Letters from Yellowknife – Day Four – Bucket List Tour
I left off saying that Tracy would give us a “special” the next time we turned up at her cabin. Let me first recap the background. Su had planned and organized her impromptu trip or what I would actually say impulse tour out of Whistler, from 3rd to 7th March and had inadvertently paid heavily for the phone charges for calling Cathay Pacific. Her object was to book a tour operator every night while we were in YK, and she booked Bucket List Tour for the first two nights we would be there. Very soon, Su found out that Bucket List rejected her booking for the first night, at which point she scrambled for another tour operator who also couldn’t deliver. In return, Bucket list offered to take her booking on the fourth night, or the night before we were to depart.
At 9:20pm therefore, we waited at our hotel lobby and presently, Tracy’s bus turned up. There was nobody on the bus except her and Milan the driver. The bus went to the Explorer Hotel nearby to pick up a party of three from Oregon, comprising Kirk and his wife Bridgette and his 82 year old mother Glena. We then moved on to an air bnb to pick up a young Japanese gentleman whom we later learnt was from Tokyo but who had been working for a wine producing concern at Okanagan Valley in British Columbia. Lastly, the bus went to a location called Super 8 to pick up a young couple wearing masks and whom we identified as unmistakably coming from Hong Kong. We were proved right. From then on, we sped to the cabin and were at the entrance by 10:15p.m.
Tracy did the normal introduction on the background of the cabin and inadvertently invited her guests to try on the parkas hanging on the walls, genuine or not. It turned out to be somewhat disastrous, for the young Japanese tried on the real parka and damaged it further. Tracy kept saying later she ought to have put it in a case and have it frozen.
As it turned out, we were third time lucky, for no sooner had we settled down in the cabin than we heard that the aurora was already raging outside. We spared no time and dashed out for the obvious. What could one say, or do? The formations were so unpredictable and unimaginable, the colours were so wild and the aurora came in so strong and energetic that one simply needs to be there to catch the moment. I tried my level best to take photos with my phone, but was careful to allow myself ample and sufficient time to gaze at the sky and see what needs to be seen on the sot rather than from the photos. At -35⁰C and with wind chill, the figures, particularly those of the right hand, suffered most and were almost frozen. All in the group appeared to have a great time. Our 82 year old grandma had come specifically for this – it was on her bucket list – and she called her daughter from the cabin yelling that she had seen the lights. Later on, Tracy had to warm her feet and put a blanket over her. Her daughter-in-law Bridgette was well equipped and took beautiful pictures. She also brought along six bottles of special beer which tasted rather good. She had initially placed the bottles outside the cabin, but when the beer became partly frozen, she took them back inside. Our friend from Tokyo, who appeared listless and too thinly clad, was jumping around dogging Milan for pictures, while the young Hong Kong couple appeared sufficiently adept to take pictures with their phones.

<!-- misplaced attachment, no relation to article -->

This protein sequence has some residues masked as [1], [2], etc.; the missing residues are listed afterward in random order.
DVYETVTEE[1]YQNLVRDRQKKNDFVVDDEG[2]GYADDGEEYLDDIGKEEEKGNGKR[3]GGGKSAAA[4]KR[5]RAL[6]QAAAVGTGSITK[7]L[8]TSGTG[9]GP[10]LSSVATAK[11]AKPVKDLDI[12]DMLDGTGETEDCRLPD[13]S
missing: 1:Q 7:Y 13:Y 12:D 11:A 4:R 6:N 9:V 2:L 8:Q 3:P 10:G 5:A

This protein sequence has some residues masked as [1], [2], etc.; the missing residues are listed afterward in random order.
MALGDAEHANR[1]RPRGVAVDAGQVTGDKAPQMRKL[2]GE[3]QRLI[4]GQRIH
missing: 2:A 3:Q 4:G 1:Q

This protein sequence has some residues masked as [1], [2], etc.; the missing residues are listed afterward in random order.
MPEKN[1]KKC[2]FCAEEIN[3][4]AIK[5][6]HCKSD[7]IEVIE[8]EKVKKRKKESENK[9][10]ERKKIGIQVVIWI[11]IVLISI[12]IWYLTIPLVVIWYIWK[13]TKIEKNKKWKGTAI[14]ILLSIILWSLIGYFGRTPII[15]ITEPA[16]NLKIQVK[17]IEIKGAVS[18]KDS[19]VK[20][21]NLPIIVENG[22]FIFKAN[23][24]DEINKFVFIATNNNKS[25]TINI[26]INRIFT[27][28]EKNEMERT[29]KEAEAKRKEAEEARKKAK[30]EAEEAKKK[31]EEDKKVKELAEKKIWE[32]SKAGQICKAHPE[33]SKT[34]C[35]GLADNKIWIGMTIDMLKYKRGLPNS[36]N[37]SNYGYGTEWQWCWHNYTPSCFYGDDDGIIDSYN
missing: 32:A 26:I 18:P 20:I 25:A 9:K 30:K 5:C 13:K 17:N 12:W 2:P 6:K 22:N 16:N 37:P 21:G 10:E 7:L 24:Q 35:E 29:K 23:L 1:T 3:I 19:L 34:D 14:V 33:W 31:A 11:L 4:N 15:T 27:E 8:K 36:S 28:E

Tracy’s special for us comprised assorted fruits and Arctic char cooked in maple balsamic vinegar which had the touch of fine dining cuisine, in addition to her regular chocolate and homemade bread. The others had what we had two nights before; and everyone seemed to be enjoying the food and the atmosphere. The aurora came in strong repeatedly and everyone was so busy rushing in and out of the cabin. By 1 a.m. we were simply exhausted and tired out, being too aware at the same time that we had a flight to catch a few hours later and bags to pack before that. On the bus back, Su exchanged some ideas with Tracy how she could add extra comfort for her clients, such as having small hair driers with which they could blow dry their socks and warm their feet as necessary. Tracy was very pleased and asked to stay in touch on Facebook and emails. She also encouraged us to visit her in the summer when the weather would be very much more hospitable and the place would offer other attractions.
And so we had three full nights, of the four we were in YK, enjoying as opposed to chasing the Northern lights. We don’t think we would need any more, for a long time. Lest you may ask, and to complete the picture, I would tell you what we did on the third night, a subject which Tracy indeed had kept asking us on the fourth night. Well, we did not go anywhere but stayed indoors, despite two attempts from Ninja Tour to invite us to join their hunting tour on the third night, Su having told Raymond somehow that we had cancelled the booking with another agent, Northern Star, and despite the attraction that we would meet Raymond and the three young friends we met the first night. By then, Su had picked up sufficient knowledge and IT skills on tracking aurora. From her phone, she could receive real time information on the weather and the forecast on aurora positions and intensities. She had learnt, for example, that the possibilities of catching the aurora on the third night were rather low, which was the main reason why we had stayed indoors. At our age, we needed some rest sometime anyway. Besides, we had other chores during the day.